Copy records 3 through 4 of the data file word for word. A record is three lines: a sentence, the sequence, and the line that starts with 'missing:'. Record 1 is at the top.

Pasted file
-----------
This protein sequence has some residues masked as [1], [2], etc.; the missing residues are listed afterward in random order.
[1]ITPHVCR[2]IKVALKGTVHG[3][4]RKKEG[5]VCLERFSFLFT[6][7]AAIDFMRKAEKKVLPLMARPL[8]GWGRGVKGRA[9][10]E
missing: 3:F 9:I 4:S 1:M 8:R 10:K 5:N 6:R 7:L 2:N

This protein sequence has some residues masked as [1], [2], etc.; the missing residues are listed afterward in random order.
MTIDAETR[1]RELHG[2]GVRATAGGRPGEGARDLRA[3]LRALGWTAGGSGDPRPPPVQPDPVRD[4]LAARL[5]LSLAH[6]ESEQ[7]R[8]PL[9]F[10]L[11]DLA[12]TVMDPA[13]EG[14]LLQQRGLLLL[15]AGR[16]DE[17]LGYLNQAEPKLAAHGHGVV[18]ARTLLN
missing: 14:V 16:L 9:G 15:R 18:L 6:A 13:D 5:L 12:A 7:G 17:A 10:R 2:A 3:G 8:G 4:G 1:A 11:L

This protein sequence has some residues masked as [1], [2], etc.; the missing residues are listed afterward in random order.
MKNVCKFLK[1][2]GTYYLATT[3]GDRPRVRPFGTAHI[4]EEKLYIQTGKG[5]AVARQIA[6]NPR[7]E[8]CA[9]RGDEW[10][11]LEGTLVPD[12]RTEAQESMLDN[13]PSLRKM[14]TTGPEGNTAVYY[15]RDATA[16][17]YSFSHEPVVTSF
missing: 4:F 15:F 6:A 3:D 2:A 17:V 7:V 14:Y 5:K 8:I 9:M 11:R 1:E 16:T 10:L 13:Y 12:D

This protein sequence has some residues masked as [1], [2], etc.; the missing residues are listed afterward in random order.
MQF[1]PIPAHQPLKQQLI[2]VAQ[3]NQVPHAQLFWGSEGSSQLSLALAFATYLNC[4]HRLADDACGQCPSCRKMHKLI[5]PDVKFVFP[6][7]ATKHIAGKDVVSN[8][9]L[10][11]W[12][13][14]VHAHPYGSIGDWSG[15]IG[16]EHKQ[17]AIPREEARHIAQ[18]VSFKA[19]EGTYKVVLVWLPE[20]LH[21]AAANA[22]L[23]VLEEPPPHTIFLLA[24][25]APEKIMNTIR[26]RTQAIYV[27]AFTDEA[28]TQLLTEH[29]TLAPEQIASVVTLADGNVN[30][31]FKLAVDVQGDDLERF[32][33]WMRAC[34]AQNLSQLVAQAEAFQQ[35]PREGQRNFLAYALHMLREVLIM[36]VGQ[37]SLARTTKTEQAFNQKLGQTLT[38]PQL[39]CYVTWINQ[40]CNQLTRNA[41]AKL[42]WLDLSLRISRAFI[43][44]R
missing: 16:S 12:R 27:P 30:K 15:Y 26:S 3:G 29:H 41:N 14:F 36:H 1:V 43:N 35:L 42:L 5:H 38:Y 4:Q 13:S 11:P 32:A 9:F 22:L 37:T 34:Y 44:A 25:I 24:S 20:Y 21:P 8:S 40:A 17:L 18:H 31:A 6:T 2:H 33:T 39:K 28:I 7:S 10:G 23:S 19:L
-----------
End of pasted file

This protein sequence has some residues masked as [1], [2], etc.; the missing residues are listed afterward in random order.
MKNVCKFLK[1][2]GTYYLATT[3]GDRPRVRPFGTAHI[4]EEKLYIQTGKG[5]AVARQIA[6]NPR[7]E[8]CA[9]RGDEW[10][11]LEGTLVPD[12]RTEAQESMLDN[13]PSLRKM[14]TTGPEGNTAVYY[15]RDATA[16][17]YSFSHEPVVTSF
missing: 4:F 15:F 6:A 3:D 2:A 17:V 7:V 14:Y 5:K 8:I 9:M 11:R 1:E 16:T 10:L 13:Y 12:D

This protein sequence has some residues masked as [1], [2], etc.; the missing residues are listed afterward in random order.
MQF[1]PIPAHQPLKQQLI[2]VAQ[3]NQVPHAQLFWGSEGSSQLSLALAFATYLNC[4]HRLADDACGQCPSCRKMHKLI[5]PDVKFVFP[6][7]ATKHIAGKDVVSN[8][9]L[10][11]W[12][13][14]VHAHPYGSIGDWSG[15]IG[16]EHKQ[17]AIPREEARHIAQ[18]VSFKA[19]EGTYKVVLVWLPE[20]LH[21]AAANA[22]L[23]VLEEPPPHTIFLLA[24][25]APEKIMNTIR[26]RTQAIYV[27]AFTDEA[28]TQLLTEH[29]TLAPEQIASVVTLADGNVN[30][31]FKLAVDVQGDDLERF[32][33]WMRAC[34]AQNLSQLVAQAEAFQQ[35]PREGQRNFLAYALHMLREVLIM[36]VGQ[37]SLARTTKTEQAFNQKLGQTLT[38]PQL[39]CYVTWINQ[40]CNQLTRNA[41]AKL[42]WLDLSLRISRAFI[43][44]R
missing: 16:S 12:R 27:P 30:K 15:Y 26:S 3:G 29:H 41:N 14:F 36:H 1:V 43:N 35:L 42:L 5:H 38:Y 4:Q 13:S 11:P 32:A 9:F 22:L 37:T 34:Y 44:A 25:I 24:S 20:Y 21:P 8:S 40:A 17:L 18:H 31:A 6:T 2:H 33:T 39:K 28:I 7:S 10:G 23:S 19:L